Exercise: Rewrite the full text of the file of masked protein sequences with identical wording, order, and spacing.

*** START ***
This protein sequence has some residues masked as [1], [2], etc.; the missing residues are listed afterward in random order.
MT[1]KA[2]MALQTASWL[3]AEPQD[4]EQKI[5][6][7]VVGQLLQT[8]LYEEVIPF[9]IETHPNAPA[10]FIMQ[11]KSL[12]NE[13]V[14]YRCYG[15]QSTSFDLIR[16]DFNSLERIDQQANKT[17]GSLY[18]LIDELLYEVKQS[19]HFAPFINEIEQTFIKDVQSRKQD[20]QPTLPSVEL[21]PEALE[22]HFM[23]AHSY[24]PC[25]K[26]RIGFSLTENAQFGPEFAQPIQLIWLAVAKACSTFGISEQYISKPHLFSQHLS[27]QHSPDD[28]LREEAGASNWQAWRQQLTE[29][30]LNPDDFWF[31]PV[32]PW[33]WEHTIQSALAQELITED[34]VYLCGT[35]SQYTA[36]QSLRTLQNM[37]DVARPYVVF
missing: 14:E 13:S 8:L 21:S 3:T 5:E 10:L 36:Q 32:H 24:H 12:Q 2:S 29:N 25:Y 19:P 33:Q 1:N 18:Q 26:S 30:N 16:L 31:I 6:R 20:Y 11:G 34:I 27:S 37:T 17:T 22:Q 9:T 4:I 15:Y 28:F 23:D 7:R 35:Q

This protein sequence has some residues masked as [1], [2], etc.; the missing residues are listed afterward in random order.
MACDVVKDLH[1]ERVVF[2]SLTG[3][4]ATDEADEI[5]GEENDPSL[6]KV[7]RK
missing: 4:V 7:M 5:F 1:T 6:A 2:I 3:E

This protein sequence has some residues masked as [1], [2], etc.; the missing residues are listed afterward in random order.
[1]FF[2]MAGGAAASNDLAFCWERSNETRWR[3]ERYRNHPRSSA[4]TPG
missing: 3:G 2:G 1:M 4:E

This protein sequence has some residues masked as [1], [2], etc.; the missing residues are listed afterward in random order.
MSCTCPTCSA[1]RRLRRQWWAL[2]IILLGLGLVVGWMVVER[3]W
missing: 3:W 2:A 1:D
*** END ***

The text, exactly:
This protein sequence has some residues masked as [1], [2], etc.; the missing residues are listed afterward in random order.
MT[1]KA[2]MALQTASWL[3]AEPQD[4]EQKI[5][6][7]VVGQLLQT[8]LYEEVIPF[9]IETHPNAPA[10]FIMQ[11]KSL[12]NE[13]V[14]YRCYG[15]QSTSFDLIR[16]DFNSLERIDQQANKT[17]GSLY[18]LIDELLYEVKQS[19]HFAPFINEIEQTFIKDVQSRKQD[20]QPTLPSVEL[21]PEALE[22]HFM[23]AHSY[24]PC[25]K[26]RIGFSLTENAQFGPEFAQPIQLIWLAVAKACSTFGISEQYISKPHLFSQHLS[27]QHSPDD[28]LREEAGASNWQAWRQQLTE[29][30]LNPDDFWF[31]PV[32]PW[33]WEHTIQSALAQELITED[34]VYLCGT[35]SQYTA[36]QSLRTLQNM[37]DVARPYVVF
missing: 14:E 13:S 8:L 21:S 3:T 5:E 10:L 36:Q 32:H 24:H 12:Q 2:S 29:N 25:Y 19:P 33:Q 1:N 18:Q 26:S 30:N 16:L 31:I 6:R 20:Y 11:G 34:I 27:S 37:T 17:T 22:Q 9:T 4:I 15:Y 28:F 23:D 7:R 35:Q

This protein sequence has some residues masked as [1], [2], etc.; the missing residues are listed afterward in random order.
MACDVVKDLH[1]ERVVF[2]SLTG[3][4]ATDEADEI[5]GEENDPSL[6]KV[7]RK
missing: 4:V 7:M 5:F 1:T 6:A 2:I 3:E

This protein sequence has some residues masked as [1], [2], etc.; the missing residues are listed afterward in random order.
[1]FF[2]MAGGAAASNDLAFCWERSNETRWR[3]ERYRNHPRSSA[4]TPG
missing: 3:G 2:G 1:M 4:E

This protein sequence has some residues masked as [1], [2], etc.; the missing residues are listed afterward in random order.
MSCTCPTCSA[1]RRLRRQWWAL[2]IILLGLGLVVGWMVVER[3]W
missing: 3:W 2:A 1:D